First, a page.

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Ethics & Religion
Column #1,867
June 8, 2017
Can Euthanasia Be Justified?
By Mike McManus


John Shields knew he was near death at age 78, of a rare disease, amyloidosis. It is painful, so Shields, a Canadian living his last days in a hospice, decided to organize an Irish wake for himself, with music and booze before he died - to celebrate with friends.

After the wake, he intended to die swiftly and peacefully by lethal injection, administered by his doctor. Last June Canada legalized what it termed "medical assistance in dying" for competent adult patients who are near death suffering intolerably from irremediable illnesses. His doctor, Stefanie Green, informed him that he qualified.

"Having control over the terms of his death made him feel empowered over the disease, rather than crippled by it," The New York Times reported in a front page story on May 28. "Mr. Shields believed that dying openly and without fear could be his most meaningful legacy - which was saying something. He had been a civil rights activist, a social worker for children, the head of a British Columbia's biggest union, and most recently, the savior of a foundering land trust that included 7,191 acres of protected wilderness."

Since arriving at a hospice on a stretcher, he had not left his bed for 17 days. In conversation, he lasted only 15 minutes before his eyes fluttered closed.

He had led several different lives. He began as a Catholic priest, but was forced out when he challenged the pope's opposition to birth control.

He became an activist in the civil rights movement, married, and became President of the British Columbia Government Employees Union, which grew by more than 20,000 members to 58,700 under his leadership. He was proudest of securing equal pay for women in the union.

His wife became ill and died in 1999. He was still grieving his wife's death in 2005 when he met a woman who later became his second wife. A year and a half ago they were driving in Vancouver when he blacked out. They crashed. He broke his back in three places and she suffered five broken ribs.

A biopsy of his heart taken after the accident revealed that he had amyloidosis, which caused his heart to stop beating. The disease would likely cause him to lose all feeling and basic use of his arms and legs before shutting down his heart.

After his diagnosis, Shields retreated into his study and fell into grief. As someone who treasured his independence, the concept of being trapped in his own body frightened him. He searched the internet for what he called "life-ending cocktails."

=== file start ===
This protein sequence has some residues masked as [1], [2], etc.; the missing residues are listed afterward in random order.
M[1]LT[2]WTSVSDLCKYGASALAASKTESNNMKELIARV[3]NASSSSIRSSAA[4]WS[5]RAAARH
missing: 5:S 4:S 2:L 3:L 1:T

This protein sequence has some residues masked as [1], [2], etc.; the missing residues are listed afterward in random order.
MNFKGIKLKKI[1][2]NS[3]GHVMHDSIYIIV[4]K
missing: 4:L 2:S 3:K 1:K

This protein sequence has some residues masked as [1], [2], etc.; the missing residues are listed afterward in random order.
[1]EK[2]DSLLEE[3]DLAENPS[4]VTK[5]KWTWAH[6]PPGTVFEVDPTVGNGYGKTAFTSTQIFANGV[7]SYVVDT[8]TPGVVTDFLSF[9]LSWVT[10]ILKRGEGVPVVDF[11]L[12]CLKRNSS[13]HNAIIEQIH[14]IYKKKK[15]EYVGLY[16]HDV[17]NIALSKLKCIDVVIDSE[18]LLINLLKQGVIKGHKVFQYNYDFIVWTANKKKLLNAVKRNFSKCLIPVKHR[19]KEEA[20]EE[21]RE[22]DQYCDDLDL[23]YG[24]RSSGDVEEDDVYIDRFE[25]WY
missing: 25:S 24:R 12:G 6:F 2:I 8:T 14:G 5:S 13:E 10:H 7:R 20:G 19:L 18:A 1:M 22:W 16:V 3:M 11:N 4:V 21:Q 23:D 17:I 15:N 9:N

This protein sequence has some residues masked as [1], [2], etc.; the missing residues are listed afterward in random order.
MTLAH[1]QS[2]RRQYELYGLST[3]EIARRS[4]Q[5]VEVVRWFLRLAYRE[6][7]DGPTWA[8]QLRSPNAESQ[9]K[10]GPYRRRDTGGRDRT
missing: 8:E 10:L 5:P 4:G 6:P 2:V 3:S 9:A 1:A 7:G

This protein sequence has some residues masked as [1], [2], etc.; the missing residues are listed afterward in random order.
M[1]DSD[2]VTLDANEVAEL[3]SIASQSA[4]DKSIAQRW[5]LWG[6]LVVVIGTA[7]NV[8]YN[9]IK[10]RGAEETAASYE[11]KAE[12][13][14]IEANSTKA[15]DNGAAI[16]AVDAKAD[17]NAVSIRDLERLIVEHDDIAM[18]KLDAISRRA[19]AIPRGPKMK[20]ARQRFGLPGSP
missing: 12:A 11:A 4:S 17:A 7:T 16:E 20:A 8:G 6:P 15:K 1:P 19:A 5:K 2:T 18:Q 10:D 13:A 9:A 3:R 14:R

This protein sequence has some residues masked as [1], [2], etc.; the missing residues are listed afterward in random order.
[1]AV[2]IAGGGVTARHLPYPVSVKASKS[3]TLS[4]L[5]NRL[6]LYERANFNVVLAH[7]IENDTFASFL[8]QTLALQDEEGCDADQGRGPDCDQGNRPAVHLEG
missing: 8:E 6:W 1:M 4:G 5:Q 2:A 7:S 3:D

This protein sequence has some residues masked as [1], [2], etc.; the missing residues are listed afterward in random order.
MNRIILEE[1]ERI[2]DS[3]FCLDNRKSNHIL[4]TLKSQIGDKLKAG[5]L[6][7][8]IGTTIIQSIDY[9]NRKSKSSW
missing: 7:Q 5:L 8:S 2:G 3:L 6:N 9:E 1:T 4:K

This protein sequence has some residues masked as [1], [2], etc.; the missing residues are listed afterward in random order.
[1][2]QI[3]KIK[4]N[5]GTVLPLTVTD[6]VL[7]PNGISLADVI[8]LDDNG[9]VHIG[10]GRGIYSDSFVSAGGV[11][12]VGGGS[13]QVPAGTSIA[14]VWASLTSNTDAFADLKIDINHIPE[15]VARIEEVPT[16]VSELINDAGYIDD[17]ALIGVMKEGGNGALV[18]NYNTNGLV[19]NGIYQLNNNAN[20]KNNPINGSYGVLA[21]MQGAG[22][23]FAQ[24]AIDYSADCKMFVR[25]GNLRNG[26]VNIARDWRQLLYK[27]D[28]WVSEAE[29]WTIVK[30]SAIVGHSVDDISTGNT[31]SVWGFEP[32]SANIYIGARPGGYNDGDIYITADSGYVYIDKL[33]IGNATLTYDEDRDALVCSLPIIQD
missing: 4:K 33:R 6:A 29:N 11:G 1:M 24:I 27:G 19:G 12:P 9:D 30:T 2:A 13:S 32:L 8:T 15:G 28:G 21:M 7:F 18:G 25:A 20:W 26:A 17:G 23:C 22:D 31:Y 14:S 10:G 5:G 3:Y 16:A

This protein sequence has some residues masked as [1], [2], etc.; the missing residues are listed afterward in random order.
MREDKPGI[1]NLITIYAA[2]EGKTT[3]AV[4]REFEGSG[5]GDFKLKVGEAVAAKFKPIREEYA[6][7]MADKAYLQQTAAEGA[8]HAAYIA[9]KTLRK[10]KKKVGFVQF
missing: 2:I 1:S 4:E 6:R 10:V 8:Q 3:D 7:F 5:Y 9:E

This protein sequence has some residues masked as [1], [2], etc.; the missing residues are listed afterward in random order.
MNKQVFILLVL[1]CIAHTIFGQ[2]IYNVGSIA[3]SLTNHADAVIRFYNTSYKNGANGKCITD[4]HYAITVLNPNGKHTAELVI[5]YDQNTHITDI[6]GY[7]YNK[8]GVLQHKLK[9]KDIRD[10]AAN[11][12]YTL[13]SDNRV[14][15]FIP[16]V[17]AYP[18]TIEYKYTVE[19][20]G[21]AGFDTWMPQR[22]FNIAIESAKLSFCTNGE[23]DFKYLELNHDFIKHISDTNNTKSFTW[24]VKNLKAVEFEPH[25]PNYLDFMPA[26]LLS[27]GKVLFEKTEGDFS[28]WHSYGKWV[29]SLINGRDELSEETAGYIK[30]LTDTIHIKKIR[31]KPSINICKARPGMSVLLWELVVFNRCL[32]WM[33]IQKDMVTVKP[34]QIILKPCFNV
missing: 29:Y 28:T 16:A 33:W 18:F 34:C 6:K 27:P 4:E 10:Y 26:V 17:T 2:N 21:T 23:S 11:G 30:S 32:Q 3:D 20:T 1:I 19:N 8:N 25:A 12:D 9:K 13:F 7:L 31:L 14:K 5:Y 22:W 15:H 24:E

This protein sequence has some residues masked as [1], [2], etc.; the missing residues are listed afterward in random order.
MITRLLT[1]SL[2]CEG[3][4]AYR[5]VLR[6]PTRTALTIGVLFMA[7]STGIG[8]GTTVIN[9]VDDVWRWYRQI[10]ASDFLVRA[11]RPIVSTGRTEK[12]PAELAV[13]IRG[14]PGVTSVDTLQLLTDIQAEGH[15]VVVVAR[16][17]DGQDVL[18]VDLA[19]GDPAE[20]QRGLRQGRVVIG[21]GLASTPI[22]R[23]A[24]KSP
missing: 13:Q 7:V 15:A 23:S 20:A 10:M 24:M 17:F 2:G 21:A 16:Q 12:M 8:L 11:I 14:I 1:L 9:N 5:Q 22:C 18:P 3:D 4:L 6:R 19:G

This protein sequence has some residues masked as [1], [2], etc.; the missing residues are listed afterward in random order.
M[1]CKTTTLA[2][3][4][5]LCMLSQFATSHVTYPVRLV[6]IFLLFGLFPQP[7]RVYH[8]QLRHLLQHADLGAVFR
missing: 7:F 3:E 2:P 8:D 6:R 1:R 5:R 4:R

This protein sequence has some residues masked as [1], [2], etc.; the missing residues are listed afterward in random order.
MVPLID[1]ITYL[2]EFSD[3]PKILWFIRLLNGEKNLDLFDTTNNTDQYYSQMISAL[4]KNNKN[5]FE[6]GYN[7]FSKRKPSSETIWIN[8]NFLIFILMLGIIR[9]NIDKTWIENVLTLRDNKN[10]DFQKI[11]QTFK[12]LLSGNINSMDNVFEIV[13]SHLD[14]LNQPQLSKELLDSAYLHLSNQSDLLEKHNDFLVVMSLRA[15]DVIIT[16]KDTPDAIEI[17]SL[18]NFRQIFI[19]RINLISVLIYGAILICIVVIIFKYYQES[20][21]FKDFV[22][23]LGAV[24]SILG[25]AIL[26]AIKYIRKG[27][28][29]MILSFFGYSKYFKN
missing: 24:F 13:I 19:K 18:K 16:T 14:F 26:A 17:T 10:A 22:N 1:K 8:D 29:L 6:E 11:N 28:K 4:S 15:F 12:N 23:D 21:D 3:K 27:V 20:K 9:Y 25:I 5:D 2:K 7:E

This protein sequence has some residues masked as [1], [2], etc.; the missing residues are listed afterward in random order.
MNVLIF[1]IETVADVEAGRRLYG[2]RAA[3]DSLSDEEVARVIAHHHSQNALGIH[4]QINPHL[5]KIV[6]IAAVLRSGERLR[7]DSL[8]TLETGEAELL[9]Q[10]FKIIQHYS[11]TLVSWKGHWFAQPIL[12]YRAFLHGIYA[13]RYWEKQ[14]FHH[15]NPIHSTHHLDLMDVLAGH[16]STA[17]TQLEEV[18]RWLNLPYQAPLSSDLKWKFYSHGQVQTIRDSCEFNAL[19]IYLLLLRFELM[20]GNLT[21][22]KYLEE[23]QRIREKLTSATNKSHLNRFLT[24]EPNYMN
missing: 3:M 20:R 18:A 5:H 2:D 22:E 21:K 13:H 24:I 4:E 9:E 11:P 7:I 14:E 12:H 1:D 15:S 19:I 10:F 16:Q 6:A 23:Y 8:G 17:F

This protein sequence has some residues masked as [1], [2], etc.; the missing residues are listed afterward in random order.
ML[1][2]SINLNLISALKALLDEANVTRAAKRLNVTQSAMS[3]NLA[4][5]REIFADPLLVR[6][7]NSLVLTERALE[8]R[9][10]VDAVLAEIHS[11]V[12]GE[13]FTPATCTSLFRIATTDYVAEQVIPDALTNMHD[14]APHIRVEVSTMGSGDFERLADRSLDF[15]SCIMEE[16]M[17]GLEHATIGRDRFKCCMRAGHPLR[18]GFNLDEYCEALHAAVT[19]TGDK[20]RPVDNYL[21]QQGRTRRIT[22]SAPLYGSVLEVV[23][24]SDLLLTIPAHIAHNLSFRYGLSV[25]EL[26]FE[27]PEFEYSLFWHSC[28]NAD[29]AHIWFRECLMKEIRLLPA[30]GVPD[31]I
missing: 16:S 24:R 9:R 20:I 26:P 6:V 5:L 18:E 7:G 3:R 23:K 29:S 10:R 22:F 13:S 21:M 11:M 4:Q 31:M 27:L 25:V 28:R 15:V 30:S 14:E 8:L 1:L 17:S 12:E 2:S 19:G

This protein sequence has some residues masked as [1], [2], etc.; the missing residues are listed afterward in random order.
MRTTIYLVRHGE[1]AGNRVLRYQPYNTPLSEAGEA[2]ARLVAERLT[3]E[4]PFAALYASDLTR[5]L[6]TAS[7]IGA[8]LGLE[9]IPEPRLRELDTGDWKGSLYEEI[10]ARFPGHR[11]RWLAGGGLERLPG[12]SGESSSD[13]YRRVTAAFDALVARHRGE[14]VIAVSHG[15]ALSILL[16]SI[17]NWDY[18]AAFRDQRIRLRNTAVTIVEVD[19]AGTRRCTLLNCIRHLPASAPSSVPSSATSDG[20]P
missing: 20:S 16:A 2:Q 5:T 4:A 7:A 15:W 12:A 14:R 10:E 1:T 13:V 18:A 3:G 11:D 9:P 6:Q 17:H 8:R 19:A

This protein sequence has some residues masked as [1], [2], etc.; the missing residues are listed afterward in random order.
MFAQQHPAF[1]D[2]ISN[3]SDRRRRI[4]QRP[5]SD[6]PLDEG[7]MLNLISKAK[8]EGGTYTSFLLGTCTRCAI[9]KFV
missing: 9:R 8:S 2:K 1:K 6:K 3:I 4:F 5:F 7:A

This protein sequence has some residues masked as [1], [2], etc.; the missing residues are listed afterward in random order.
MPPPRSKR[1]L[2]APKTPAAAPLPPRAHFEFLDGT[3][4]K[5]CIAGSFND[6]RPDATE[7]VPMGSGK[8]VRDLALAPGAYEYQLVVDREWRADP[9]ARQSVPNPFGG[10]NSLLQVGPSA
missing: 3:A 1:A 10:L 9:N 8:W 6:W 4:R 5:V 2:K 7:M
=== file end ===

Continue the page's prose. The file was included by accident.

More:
That's how he came in contact with Dr. Stephanie Green, who had spent years delivering hundreds of babies. She wanted a change in her life and attended a conference on assisted suicide. Most doctors have refused to participate, because it violated their Hippocratic Oath, "to do no harm." Christian doctors in Ontario are suing their professional colleagues.

Dr. Green explained her shift to euthanasia with strange words: "Birth and death, deliveries in and out - I find it very transferable. Both are really intense and really important."

Canadian law says participants must be adults in an advanced state of a "grievous and irremediable medical condition." Their suffering must be intolerable and their natural death "reasonably foreseeable."

Vancouver Island is a retirement community where 80 people chose "medical deaths" in the first six months of the law. Across Canada 803 did so.

On March 23 at 6 p.m., friends gathered in a solarium where there were bottles of a local Shiraz, with "Rebellion on Your Own Terms" on the label. There were bowls of fruit and a chocolate hazelnut cake. People arrived with flowers and instruments.

At 8:12 John Shields was wheeled in sitting on a giant humming airbed. When presented with his plate of Swiss Chalet chicken, he asked, "You think I'm only going to have one portion?" Everyone laughed.

Then many offered proclamations of love, admiration and gratitude. They thanked him for opening his door when they were broken hearted. As a former priest, he offered his blessings.

In letters to the editor, after the story appeared, Dr. Ronald Pies wrote that In the Netherlands, 66 psychiatric patients were euthanized, "despite disagreements." He noted that in 2015 the World Medical Association stated, "Physician-assisted suicide, like euthanasia, is unethical and must be condemned by the medical profession. However, the right to decline medical treatment is a basic right of the patient."

If doctors can kill patients, is this the first step for families to kill their elderly?

Most patients lack the charm of Shields, and face frightening prospects.

Copyright (c) 2017 Michael J. McManus, a syndicated columnist and past president of Marriage Savers. For previous columns go to Hit Search for any topic.


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